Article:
Evaluating RPM for your practice

| | March 20, 2023

Evaluating RPM for your practice

Remote patient monitoring (RPM) use has skyrocketed over the past few years. According to a 2023 report from Definitive Healthcare, which is based on data from their Atlas All-Payor Claims database, total claims for the 10 RPM and Remote Therapeutic Monitoring (RTM) CPT codes soared by 1,294% from January 2019 through November 2022.

Despite that increase, only 25% of health care leaders say their practices are using RPM, according to a June 2022 MGMA poll. Another 23% said they were considering adding it in 2023.

But what about allergy practices? How quickly have they adopted RPM technology, and which patients are using it? Definitive Healthcare’s 2023 report “Realizing the potential of remote patient monitoring” has some answers.

  • RPM is primarily being used to assist in the management of chronic illnesses like heart disease and diabetes, but some specialists are using RPM to treat lung disease, neurological conditions, and mood disorders, among other conditions.
  • In 2021, specialties with the highest share of RPM procedures claims were internal medicine, cardiology, family practice, pulmonary disease and nephrology, at a combined 76.9% of all claims. Allergy/immunology was 19th at 0.4% of claims.
  • In 2021, diagnosis categories with the highest share of RPM-related claims were essential hypertension (51.0%), diabetes mellitus with and without complications (16.8%), and hypertension with complications and secondary hypertension (5.4%). Asthma was 11th at 1.1% and COPD and bronchiectasis was seventh at 2.2%.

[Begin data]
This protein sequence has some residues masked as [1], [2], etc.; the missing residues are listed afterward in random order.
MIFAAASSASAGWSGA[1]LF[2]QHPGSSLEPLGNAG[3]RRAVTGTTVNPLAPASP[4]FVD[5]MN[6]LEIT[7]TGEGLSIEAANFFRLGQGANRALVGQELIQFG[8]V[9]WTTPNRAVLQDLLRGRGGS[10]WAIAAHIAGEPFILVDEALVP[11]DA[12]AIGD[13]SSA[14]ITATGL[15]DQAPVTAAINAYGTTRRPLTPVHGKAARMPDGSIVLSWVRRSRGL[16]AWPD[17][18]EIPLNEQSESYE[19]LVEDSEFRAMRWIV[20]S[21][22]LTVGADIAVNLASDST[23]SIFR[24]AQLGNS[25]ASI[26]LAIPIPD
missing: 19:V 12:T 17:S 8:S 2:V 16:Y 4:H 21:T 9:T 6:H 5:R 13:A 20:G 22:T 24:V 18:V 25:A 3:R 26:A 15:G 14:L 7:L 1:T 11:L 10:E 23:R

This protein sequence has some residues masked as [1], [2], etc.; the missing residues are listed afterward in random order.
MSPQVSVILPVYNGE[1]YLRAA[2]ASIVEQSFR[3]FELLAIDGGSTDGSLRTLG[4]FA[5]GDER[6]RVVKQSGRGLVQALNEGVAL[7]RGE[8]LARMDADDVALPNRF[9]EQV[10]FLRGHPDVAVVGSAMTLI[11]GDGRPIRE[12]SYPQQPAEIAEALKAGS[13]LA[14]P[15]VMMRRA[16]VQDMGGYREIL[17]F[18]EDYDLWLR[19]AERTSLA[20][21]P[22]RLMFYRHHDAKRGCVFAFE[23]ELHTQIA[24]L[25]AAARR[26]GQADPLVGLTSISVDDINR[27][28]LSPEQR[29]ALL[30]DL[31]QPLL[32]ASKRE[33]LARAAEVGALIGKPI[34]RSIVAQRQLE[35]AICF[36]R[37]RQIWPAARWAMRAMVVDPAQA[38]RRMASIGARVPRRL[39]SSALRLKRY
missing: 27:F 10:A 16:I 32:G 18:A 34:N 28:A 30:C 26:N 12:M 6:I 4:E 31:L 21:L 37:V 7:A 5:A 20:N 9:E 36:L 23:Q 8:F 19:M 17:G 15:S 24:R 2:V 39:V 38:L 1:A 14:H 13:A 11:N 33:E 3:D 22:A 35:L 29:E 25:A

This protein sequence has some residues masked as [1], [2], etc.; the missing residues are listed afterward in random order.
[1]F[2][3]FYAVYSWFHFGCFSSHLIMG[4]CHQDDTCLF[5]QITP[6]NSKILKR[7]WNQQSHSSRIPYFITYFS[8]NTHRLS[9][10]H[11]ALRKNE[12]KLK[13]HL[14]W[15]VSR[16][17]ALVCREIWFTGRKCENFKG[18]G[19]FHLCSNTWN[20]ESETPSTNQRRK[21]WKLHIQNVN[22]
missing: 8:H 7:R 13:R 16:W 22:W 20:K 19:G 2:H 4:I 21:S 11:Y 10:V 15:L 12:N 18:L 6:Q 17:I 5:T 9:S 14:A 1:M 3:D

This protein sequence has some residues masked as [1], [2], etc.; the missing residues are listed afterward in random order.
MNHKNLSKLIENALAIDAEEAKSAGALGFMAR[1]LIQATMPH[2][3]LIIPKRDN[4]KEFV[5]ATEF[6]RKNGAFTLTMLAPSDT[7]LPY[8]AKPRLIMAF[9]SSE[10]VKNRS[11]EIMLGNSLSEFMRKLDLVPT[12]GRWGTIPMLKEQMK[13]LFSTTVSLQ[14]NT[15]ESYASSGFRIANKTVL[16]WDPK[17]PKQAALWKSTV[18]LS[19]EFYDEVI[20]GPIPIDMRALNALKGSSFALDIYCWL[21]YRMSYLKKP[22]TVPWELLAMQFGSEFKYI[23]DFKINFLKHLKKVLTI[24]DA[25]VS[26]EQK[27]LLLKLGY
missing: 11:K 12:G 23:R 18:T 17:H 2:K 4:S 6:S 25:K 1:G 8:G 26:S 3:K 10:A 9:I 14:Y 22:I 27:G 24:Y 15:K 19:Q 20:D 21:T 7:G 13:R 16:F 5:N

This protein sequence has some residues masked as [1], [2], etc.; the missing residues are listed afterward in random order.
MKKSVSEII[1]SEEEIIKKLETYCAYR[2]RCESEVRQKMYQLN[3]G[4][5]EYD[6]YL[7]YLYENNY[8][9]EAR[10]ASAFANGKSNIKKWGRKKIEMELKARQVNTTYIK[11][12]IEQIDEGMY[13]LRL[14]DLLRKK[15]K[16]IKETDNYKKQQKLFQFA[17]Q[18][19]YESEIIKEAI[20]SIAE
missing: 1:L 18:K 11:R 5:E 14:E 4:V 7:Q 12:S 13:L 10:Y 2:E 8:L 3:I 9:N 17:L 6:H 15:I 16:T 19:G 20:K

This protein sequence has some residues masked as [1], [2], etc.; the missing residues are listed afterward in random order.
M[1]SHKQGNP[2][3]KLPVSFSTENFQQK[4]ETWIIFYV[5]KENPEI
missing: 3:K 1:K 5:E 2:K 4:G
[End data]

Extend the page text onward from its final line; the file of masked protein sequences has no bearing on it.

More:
Allergy/immunology practices have a way to go before RPM is widely adopted, and it is a technology worth considering. Benefits include the ability to monitor and coach patients from a distance; improved patient outcomes; decreased health care costs; and improved patient satisfaction. Allergists using it have reported positive experiences. Warner Carr, MD, FACAAI, is chair of the Advocacy Council and practices in Mission Viejo, CA. “I perform remote patient monitoring in my practice,” he said. “I have found it very useful in preventing many exacerbations in my asthma patients. If you’re not using RPM, you should really consider it as a valuable addition in the management of patients with asthma.”

One of the barriers to RPM implementation is low and/or unclear reimbursement policies. Medicare does reimburse for RPM services, but according to the Center for Connected Health Policy, only 34 state Medicaid programs currently cover RPM services. And only 70+ private payers reimburse for RPM. As a result, you should review your payer mix and state Medicaid policy and find out if your major payers reimburse for RPM before diving in.

Also, do your due diligence on required resources (MA/RN/provider time) and reimbursement potential. For example, the national average Medicare payment amounts for common RPM codes are listed below. These will need to be adjusted based on your geographic index.


CPT Code Description Notes National Average Medicare Payment
99454 Supply of device for daily recording or programmed alert transmissions (each 30 days) Data must be monitored at least 16 days/month $50.15/month
99457 RPM treatment management – first 20 minutes (once every 30 days) Requires a live, interactive communication $48.80/month
99458 RPM treatment management – additional 20 minutes Requires a live, interactive communication $39.65/month

If you’re considering implementing RPM and/or RTM, the College has several resources to support you:

RPM could be a good option if you’re looking for ways to expand your practice and improve patient outcomes and satisfaction. Stay tuned for more on the economics of RPM in an upcoming Practice Excellence article.